Does anyone know if the Japanese super surfacers are capable of slicing a usable veneer up to 1/8" thick by 2" wide? I need to produce that size in maple and birch and can't afford a new Marunaka slicer.
From John Van Brussel, technical advisor, Veneer Forum:
The super surfacer will not be able to produce this veneer. It is designed to take very thin shavings (onion skin thickness) off the surface of a board.
You need a very heavy, rigid machine to produce this thickness. It is difficult to produce this veneer even with a lumber slicer. You may want to consider ordering this material from someone who is equipped to manufacture this material.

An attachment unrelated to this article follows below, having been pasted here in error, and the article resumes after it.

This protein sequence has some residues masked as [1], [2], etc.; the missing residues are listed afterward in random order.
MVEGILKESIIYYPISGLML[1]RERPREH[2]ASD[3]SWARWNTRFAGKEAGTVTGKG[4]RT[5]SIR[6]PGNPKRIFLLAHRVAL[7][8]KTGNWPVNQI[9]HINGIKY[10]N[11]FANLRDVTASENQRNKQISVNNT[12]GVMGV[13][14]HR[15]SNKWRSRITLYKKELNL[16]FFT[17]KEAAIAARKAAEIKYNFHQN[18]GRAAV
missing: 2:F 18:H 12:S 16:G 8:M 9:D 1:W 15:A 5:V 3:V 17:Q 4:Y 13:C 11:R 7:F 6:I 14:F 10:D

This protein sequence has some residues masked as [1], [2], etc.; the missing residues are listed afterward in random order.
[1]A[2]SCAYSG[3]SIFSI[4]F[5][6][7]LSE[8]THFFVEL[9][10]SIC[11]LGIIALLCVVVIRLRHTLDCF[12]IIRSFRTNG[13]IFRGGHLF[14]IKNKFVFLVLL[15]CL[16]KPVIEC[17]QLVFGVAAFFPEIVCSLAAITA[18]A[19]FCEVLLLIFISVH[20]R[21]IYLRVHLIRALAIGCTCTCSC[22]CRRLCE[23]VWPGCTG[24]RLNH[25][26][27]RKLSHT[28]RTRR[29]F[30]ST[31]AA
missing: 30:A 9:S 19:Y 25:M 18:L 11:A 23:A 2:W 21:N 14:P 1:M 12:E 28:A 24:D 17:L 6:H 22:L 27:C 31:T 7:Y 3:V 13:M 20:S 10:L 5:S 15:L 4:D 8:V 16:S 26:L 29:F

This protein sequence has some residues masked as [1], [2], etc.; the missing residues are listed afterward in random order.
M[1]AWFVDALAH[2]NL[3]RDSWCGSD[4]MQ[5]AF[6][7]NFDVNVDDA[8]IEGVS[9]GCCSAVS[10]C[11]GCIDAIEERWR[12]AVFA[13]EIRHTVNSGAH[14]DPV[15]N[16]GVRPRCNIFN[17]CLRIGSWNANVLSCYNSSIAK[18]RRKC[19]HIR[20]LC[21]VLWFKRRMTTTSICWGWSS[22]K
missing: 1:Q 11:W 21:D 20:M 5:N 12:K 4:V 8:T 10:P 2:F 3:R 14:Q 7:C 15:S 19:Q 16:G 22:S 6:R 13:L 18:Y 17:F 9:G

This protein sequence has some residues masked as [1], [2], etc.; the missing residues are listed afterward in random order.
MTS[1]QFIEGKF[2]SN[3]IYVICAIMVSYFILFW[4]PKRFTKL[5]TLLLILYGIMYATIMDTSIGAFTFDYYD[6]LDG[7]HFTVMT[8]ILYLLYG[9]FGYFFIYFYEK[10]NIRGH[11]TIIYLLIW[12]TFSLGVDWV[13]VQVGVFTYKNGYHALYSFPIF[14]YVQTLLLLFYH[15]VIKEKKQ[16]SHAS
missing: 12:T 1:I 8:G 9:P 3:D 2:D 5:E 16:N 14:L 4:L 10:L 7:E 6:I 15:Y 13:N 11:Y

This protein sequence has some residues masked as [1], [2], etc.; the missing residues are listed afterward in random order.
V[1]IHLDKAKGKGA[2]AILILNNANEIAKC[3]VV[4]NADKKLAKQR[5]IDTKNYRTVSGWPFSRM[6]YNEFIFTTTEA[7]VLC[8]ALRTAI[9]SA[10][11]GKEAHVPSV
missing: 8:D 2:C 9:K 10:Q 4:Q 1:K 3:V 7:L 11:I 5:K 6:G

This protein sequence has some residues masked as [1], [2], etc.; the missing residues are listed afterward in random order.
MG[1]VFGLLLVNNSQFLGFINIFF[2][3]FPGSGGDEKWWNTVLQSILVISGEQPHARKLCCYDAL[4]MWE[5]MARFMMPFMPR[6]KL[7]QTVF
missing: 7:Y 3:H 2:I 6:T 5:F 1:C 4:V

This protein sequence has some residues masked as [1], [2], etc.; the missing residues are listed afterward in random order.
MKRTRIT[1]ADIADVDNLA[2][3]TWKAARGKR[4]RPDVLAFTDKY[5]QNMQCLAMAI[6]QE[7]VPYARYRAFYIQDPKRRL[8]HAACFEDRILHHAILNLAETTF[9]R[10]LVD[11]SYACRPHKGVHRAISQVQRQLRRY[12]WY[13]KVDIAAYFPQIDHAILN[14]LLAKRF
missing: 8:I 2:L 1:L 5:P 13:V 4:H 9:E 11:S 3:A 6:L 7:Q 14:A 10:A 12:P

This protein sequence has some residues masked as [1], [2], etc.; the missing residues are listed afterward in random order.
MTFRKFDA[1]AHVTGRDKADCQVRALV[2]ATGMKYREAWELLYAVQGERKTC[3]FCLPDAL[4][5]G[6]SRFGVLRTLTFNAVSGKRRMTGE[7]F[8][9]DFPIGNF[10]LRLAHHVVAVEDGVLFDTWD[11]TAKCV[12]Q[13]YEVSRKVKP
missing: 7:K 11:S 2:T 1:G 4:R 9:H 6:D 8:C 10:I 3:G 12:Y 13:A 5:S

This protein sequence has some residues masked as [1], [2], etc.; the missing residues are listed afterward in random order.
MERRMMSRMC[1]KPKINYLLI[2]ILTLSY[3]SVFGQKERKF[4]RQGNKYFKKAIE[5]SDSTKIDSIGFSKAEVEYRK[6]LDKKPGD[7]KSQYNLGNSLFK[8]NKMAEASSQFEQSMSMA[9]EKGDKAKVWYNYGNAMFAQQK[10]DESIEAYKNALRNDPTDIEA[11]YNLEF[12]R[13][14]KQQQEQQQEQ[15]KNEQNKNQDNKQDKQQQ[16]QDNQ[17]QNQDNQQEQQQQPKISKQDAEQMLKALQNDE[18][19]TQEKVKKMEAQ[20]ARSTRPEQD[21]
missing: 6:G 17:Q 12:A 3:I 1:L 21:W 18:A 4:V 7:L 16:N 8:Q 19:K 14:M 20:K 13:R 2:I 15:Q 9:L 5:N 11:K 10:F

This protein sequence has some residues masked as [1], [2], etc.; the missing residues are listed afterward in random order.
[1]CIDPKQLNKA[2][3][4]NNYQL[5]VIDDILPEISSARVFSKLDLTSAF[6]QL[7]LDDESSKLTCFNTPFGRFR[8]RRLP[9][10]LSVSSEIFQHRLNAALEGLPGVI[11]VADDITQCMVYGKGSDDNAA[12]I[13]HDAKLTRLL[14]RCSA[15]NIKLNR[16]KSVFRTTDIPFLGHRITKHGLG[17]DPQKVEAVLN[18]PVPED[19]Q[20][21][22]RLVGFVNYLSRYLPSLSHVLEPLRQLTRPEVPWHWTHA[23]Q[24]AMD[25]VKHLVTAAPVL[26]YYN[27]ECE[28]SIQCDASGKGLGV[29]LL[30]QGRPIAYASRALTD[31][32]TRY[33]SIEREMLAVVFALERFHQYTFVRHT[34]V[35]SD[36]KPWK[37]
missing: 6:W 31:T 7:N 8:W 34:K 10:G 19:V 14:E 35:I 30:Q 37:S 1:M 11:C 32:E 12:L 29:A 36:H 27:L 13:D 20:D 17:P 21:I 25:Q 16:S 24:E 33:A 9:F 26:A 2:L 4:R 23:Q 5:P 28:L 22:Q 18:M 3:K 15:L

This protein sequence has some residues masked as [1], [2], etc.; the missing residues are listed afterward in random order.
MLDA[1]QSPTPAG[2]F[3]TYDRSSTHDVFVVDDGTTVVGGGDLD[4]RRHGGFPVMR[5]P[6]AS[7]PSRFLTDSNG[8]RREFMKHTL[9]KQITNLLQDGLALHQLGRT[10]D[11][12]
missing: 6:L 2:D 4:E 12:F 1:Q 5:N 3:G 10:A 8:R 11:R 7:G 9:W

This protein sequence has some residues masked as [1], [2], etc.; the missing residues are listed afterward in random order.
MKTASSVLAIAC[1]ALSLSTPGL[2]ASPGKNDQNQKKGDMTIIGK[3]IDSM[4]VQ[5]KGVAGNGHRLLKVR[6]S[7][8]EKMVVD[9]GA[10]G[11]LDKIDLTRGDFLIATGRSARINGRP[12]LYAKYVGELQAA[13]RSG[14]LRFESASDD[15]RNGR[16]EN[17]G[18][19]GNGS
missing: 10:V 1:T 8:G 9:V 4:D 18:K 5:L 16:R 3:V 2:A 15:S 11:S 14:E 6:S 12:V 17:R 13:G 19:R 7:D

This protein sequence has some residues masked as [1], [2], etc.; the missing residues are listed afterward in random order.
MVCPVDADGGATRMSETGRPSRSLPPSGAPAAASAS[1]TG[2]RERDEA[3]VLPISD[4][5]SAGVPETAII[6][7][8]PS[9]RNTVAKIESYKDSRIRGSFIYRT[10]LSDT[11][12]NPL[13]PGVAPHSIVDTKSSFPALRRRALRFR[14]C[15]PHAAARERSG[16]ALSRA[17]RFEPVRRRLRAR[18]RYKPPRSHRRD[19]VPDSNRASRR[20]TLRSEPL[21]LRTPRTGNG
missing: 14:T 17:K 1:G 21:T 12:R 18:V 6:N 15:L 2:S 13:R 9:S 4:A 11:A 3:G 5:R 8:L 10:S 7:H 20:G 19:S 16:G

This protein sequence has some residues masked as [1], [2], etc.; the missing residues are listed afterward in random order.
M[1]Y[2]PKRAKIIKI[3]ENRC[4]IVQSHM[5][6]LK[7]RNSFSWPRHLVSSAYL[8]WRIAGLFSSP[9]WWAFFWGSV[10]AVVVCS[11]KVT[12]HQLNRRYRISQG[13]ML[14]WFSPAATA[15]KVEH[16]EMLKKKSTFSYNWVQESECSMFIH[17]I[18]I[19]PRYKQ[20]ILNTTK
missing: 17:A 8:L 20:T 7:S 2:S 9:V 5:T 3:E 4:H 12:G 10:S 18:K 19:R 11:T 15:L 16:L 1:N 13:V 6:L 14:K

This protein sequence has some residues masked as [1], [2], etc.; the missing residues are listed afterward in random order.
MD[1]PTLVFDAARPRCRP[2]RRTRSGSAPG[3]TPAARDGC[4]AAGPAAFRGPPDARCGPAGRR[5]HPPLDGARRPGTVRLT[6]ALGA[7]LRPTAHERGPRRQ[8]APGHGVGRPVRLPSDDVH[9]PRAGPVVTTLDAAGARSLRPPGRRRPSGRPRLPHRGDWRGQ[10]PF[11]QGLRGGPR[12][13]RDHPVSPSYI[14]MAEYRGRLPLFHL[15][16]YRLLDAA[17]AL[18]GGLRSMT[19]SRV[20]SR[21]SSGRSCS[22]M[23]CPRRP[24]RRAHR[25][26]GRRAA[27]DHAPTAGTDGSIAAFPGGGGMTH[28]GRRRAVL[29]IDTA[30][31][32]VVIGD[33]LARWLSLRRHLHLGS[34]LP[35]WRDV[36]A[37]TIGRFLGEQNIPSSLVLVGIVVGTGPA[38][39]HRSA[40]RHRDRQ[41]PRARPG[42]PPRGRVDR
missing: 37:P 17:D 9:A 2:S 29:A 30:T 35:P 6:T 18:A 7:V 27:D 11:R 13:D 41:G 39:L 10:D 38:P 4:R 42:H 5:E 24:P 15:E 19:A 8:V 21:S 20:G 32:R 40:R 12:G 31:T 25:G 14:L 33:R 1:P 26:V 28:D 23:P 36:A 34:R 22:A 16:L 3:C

If quarter sawn grain would be acceptable, I'd start with 10/4 stock, face, joint and plane it to my finished desired width. Thickness sanding to final thickness would be even better as the face would become the edges of the finished pieces, which, if the veneer strips were being glued up to form a panel face, gluing the edges together at tape up time would be very advantageous. I'd then use a ripping blade in a table saw and assuming that the blade was 1/8" thick, I'd trim the board or boards to the widest possible widths and then once two parallel edges are obtained, I'd move the saw fencer closer to blade in 1/4" increments closer to the blade with each pass. The offcut piece then becomes the finished piece. The sawn faces will be as uniform as ones ability to hold a board to a fence and push it past the blade without wiggling or tracking off. The faces and edges should be of a quality at this point to be tapeable and glueable with out having any burn marks to contend with and saving the extra time and labor at the planer. Either way will get it done for you.